Women work in the red light district, Amsterdam (file pic)
Amsterdam

We know this. But what is less well understood is the world of hard-core porn that was once the province of dingy “adults only” stores in the harsher parts of town but is now available to everyone at the click of a mouse.

Last week the Witherspoon Institute (http://www.winst.org) convened a conference on pornography at Princeton University and invited scholars from a variety of fields to contribute. The statistics are mind-numbing. Pamela Paul, author of “Pornified,” reported that “Americans rent upwards of 800 million pornographic videos and DVDs per year. About one in five rented videos is porn. … Men look at pornography online more than they look at any other subject. And 66 percent of 18-34 year old men visit a pornographic site every month.”
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By Mona Charin

Related:
 Holiday sex: Christmas season is peak for mating

Read the rest:
http://news.yahoo.com/s/uc/20081219/cm_uc_crmchx/
op_58435;_ylt=AldW4LSOvbKioIPfUtB0E1b9wxIF

China blocks ‘New York Times’ website

December 20, 2008

China has blocked access to the New York Times website, the newspaper said Saturday, days after the central government defended its right to censor online content it deems illegal.

Computer users who logged on in Beijing, Shanghai and Guangzhou received a message that the site was not available when they tried to connect on Friday morning, the paper said. Some users were cut of as early as Thursday evening, it said.

The website remained inaccessible from Beijing Saturday.

art.hacker1.cnn.jpg 

A spokesman for the Foreign Ministry said they do not deal with websites. The Ministry of Industry and Information Technology, which regulates the Internet, could not be reached for comment.

Earlier this week, Foreign Ministry spokesman Liu Jianchao defended China’s right to censor websites that have material deemed illegal by the government, saying that other countries regulate their Internet usage too.

Read the rest from the Associated Press:
http://www.usatoday.com/news/worl
d/2008-12-20-china-newyorktimes_N.htm?csp=34

French embassy in Beijing ‘under cyber-attack’ after Nicolas Sarkozy meeting with Dalai Lama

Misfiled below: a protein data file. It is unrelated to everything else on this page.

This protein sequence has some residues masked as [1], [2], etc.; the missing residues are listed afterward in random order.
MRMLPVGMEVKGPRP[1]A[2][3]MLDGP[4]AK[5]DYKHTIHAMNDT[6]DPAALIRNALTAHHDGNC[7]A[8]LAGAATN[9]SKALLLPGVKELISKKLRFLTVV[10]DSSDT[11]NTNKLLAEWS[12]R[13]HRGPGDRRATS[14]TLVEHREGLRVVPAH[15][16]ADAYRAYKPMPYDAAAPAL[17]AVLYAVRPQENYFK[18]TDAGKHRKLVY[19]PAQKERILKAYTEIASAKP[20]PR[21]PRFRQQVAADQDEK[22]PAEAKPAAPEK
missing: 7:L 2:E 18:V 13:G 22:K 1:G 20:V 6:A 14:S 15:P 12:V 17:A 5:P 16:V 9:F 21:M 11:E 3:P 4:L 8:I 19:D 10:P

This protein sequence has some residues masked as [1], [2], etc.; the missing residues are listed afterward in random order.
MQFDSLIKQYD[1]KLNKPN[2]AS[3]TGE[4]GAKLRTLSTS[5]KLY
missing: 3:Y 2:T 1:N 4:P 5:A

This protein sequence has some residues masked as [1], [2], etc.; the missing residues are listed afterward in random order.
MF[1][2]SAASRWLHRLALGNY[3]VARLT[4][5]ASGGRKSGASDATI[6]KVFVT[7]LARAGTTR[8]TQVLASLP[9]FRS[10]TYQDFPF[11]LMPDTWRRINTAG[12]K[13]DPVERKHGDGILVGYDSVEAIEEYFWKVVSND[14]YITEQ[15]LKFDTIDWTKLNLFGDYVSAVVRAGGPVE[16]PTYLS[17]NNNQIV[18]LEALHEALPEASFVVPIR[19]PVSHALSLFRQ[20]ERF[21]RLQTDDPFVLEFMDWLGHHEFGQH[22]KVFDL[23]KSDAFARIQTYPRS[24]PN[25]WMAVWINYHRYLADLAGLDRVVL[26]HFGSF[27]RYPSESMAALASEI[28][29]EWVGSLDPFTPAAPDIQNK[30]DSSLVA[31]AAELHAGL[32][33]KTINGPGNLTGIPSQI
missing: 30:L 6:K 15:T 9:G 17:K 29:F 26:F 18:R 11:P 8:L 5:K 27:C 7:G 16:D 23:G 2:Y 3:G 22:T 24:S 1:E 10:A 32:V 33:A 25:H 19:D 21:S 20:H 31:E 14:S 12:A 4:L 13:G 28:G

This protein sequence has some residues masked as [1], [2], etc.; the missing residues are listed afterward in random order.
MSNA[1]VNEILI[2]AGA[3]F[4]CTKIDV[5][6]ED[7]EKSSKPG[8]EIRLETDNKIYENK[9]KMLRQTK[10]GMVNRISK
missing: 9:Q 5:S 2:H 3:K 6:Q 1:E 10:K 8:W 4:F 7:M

December 11, 2008

The website of the French embassy in Beijing has apparently come under cyber-attack after President Nicolas Sarkozy outraged the Chinese government by meeting the Dalai Lama.

By Richard Spencer
The Telegraph (UK)

French embassy in Bejing 'under cyber-attack' after Nicolas Sarkozy meeting with Dalai Lama

France has gone into diplomatic overdrive since Mr Sarkozy’s meeting with the Dalai Lama to soothe China’s hurt feelings Photo: AFP

The authorities in Beijing issued a stern denunciation of the meeting last week, cancelled an EU-China summit and said trade with France might suffer.

A spokesman for the Foreign Ministry rejected any suggestion that the Chinese government might approve of the cyber-attack, reported to have made the embassy’s website inaccessible for several days.

“From the perspective of the Chinese government, China is against the hacking of the websites of the embassies of other nations,” its spokesman, Liu Jianchao, said.

“We have not seen any questions or concerns raised by France.”

Nevertheless, relations between China and France remain at a low.

France has gone into diplomatic overdrive since the meeting to soothe China’s hurt feelings.

Mr Sarkozy called China “one of the greats of the world” on Monday and stressed he supported “one China”.

On Tuesday, his foreign minister, Bernard Kouchner, who was appointed in part due to his work on human rights, weighed in.

“We did not want to cause offence to China, to the Chinese people or to Chinese leaders,” he told a French parliamentary committee.

The cyber-attack is believed to have taken the form of mass attempts to access the site simultaneously, largely at night, disabling the system.

There are numerous informal hacking groups in China, some of which are believed to operate for nationalistic purposes, including attempts to access Pentagon and European defence ministry websites.

Read the rest:
http://www.telegraph.co.uk/news/worldnews/asia/china/3707778/
French-embassy-in-Bejing-under-cyber-attack-after-Nicolas-Sarkozy
-meeting-with-Dalai-Lama.html